The name of the city reflects its origin as a harbour and a place of commerce.The original designation, from which the contemporary Danish name derives, was Køpmannæhafn, meaning "merchants' harbour", often simply Hafn or Havn ("harbour").

With a number of bridges connecting the various districts, the cityscape is characterised by parks, promenades and waterfronts.

Copenhagen's landmarks such as Tivoli Gardens, The Little Mermaid statue, the Amalienborg and Christiansborg palaces, Rosenborg Castle Gardens, Frederik's Church, and many museums, restaurants and nightclubs are significant tourist attractions.

Defensive ramparts and moats were completed and by 1177 St. Attacks by the Germans continued, and after the original fortress was eventually destroyed by the marauders, islanders replaced it with Copenhagen Castle.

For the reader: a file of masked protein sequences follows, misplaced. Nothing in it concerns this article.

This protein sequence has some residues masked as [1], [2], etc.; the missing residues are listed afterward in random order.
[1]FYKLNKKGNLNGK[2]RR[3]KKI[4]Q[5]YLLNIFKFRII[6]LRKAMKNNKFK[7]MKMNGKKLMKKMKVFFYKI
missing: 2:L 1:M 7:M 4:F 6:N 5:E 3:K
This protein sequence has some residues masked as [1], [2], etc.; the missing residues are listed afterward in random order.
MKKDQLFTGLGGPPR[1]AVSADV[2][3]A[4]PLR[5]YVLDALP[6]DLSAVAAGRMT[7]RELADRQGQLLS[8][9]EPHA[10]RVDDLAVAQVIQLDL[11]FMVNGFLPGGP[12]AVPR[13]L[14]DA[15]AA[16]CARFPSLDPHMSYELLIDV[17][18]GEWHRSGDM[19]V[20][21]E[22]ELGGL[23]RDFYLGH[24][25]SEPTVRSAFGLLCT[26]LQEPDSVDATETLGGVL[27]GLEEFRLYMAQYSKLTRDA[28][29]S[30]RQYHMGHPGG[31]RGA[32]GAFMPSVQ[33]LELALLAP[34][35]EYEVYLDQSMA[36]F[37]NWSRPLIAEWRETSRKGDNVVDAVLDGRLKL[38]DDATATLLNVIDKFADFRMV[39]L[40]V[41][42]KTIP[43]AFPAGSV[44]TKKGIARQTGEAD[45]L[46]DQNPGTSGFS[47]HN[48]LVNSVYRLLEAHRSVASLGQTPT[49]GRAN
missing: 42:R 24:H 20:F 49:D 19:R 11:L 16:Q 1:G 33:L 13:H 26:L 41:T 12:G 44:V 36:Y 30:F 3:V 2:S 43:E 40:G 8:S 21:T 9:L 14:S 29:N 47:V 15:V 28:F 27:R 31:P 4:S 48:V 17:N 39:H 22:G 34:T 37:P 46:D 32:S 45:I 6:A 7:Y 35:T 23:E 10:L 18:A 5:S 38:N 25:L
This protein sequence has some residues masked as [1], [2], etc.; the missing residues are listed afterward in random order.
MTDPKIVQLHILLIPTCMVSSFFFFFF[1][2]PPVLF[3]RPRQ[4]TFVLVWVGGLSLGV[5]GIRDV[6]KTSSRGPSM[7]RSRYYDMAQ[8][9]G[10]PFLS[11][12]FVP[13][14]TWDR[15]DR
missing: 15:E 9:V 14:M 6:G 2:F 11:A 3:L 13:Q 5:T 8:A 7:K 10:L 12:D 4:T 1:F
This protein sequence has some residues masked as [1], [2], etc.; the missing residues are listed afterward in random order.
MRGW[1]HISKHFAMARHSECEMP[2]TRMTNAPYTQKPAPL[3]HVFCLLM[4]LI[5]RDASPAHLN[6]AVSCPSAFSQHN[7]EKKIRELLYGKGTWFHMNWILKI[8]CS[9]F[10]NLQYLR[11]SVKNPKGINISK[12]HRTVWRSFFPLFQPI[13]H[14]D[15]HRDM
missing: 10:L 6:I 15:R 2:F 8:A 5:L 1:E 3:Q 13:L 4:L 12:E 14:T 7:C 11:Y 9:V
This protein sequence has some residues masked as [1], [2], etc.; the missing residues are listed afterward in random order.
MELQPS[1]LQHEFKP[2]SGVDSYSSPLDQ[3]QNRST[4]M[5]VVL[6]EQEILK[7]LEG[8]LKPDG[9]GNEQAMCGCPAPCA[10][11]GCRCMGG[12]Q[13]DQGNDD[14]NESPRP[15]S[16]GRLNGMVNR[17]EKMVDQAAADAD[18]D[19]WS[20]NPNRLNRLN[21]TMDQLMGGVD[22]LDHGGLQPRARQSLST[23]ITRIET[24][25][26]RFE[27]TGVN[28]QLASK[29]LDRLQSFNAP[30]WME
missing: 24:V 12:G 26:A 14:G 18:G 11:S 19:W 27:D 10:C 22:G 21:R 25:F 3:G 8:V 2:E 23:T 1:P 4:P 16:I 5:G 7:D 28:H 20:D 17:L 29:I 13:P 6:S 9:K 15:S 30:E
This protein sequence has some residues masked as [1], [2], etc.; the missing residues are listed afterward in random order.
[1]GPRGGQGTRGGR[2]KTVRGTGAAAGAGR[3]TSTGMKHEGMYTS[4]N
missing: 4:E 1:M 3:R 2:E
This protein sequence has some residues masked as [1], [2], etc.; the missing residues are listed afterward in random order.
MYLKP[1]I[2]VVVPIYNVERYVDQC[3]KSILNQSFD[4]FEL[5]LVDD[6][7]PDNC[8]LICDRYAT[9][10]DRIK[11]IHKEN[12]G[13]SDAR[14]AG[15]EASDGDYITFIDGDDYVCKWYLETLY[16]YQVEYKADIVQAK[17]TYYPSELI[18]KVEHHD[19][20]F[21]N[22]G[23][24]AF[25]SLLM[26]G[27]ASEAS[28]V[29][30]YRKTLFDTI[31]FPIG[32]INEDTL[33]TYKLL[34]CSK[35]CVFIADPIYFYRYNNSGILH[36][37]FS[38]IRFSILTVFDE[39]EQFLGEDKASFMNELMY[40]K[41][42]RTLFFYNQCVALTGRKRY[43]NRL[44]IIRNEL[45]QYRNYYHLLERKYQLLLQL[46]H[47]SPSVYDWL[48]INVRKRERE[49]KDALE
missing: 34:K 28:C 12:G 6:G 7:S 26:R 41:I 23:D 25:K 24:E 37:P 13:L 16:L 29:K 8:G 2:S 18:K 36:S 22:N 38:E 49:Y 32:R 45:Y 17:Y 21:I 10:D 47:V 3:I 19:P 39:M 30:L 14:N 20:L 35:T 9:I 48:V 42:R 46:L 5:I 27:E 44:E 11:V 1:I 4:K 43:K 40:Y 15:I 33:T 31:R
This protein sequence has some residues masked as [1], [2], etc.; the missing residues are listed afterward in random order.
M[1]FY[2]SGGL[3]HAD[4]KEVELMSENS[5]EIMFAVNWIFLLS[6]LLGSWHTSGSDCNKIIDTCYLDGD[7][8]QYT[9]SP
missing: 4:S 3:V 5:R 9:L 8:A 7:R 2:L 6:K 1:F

In 1186, a letter from Pope Urban III states that the castle of Hafn (Copenhagen) and its surrounding lands, including the town of Hafn, were given to Absalon, Bishop of Roskilde 1158–1191 and Archbishop of Lund 1177–1201, by King Valdemar I.

The largest lake of Denmark, Arresø, lies around 27 miles (43 kilometers) northwest of the City Hall Square.

Copenhagen is home to the University of Copenhagen, the Technical University of Denmark and Copenhagen Business School.

Copenhagen's economy has seen rapid developments in the service sector, especially through initiatives in information technology, pharmaceuticals and clean technology.

Since the completion of the Øresund Bridge, Copenhagen has become increasingly integrated with the Swedish province of Scania and its largest city, Malmö, forming the Øresund Region.

The annual Copenhagen Marathon was established in 1980.